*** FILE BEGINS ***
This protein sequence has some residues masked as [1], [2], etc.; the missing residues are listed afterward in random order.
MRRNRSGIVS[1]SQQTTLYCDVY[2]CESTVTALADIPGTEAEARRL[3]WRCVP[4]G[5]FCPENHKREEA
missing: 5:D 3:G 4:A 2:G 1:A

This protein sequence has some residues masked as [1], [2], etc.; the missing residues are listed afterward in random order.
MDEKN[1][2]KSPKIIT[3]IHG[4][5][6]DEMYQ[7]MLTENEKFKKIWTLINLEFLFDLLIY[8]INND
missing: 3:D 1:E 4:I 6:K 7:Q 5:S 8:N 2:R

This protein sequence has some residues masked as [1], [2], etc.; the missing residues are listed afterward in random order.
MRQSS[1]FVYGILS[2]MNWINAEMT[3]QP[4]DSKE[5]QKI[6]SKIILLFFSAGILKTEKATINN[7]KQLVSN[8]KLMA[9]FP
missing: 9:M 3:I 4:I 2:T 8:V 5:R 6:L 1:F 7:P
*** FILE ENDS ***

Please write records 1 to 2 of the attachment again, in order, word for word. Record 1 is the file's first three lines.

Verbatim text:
This protein sequence has some residues masked as [1], [2], etc.; the missing residues are listed afterward in random order.
MRRNRSGIVS[1]SQQTTLYCDVY[2]CESTVTALADIPGTEAEARRL[3]WRCVP[4]G[5]FCPENHKREEA
missing: 5:D 3:G 4:A 2:G 1:A

This protein sequence has some residues masked as [1], [2], etc.; the missing residues are listed afterward in random order.
MDEKN[1][2]KSPKIIT[3]IHG[4][5][6]DEMYQ[7]MLTENEKFKKIWTLINLEFLFDLLIY[8]INND
missing: 3:D 1:E 4:I 6:K 7:Q 5:S 8:N 2:R